Association Between Patient Satisfaction and Short-Term Outcomes After Major Cancer Surgery.
OBJECTIVE: The aim of this study was to investigate whether patient satisfaction, as measured by the Hospital Consumer Assessment of Healthcare Providers and Systems (HCAHPS) survey, is associated with short-term outcomes after major cancer surgery. MATERIALS AND METHODS: We first used national Medicare claims to identify patients who underwent a major extirpative cancer surgery from 2011 to 2013. Next, we used Hospital Compare data to assign the HCAHPS score to the hospital where the patient underwent surgery. We then performed univariate statistical analyses and fit multilevel logistic regression models to evaluate the relationship between excellent patient satisfaction and short-term cancer surgery outcomes for all surgery types combined and then by each individual surgery type. RESULTS: We identified 373,692 patients who underwent major cancer surgery for one of nine cancers at 2617 hospitals. In both unadjusted and adjusted analyses, hospitals with higher proportions of patients reporting excellent satisfaction had lower complication rates (p < 0.001), readmissions (p < 0.001), mortality (p < 0.001), and prolonged length of stay (p < 0.001) than hospitals with lower proportions of satisfied patients, but with modest differences. This finding held true broadly across individual cancer types for complications, mortality, and prolonged length of stay, but less so for readmissions. CONCLUSIONS: Hospital-wide excellent patient satisfaction scores are associated with short-term outcomes after major cancer surgery overall, but are modest in magnitude.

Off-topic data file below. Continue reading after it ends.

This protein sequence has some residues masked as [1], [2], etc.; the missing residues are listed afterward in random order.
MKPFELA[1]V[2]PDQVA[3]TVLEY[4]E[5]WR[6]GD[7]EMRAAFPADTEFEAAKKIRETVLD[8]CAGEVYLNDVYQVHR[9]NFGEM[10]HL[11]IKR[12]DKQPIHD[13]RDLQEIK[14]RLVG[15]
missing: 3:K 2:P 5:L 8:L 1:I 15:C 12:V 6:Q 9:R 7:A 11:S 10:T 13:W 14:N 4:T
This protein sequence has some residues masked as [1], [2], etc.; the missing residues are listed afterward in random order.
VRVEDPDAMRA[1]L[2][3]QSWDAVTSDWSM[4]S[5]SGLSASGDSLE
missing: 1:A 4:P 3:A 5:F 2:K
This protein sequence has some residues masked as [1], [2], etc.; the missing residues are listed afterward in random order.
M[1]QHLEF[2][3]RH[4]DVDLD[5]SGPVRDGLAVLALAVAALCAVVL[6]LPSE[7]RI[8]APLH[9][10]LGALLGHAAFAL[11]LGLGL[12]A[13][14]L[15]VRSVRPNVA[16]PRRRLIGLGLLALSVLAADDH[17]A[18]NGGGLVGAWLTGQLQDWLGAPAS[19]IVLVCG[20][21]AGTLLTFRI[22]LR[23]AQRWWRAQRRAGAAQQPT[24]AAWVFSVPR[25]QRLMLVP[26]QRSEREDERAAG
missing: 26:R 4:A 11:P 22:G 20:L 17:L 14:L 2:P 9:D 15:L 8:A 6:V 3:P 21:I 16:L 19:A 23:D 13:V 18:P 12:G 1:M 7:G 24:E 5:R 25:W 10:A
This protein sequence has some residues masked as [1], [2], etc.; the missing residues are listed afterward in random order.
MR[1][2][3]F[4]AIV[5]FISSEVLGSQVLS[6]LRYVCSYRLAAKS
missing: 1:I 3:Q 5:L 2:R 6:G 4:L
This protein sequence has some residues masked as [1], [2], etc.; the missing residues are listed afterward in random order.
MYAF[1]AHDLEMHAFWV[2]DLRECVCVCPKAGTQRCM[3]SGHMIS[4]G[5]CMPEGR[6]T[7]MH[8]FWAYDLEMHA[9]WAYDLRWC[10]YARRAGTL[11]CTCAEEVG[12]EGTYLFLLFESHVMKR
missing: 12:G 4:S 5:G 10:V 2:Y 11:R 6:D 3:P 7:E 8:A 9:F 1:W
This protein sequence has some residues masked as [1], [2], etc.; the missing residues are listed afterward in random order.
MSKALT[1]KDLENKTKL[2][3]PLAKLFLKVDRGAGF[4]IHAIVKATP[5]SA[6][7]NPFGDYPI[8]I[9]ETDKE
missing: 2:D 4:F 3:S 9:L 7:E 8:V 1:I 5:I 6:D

Kaye, DR; Richardson, CR; Ye, Z; Herrel, LA; Ellimoottil, C; Miller, DC
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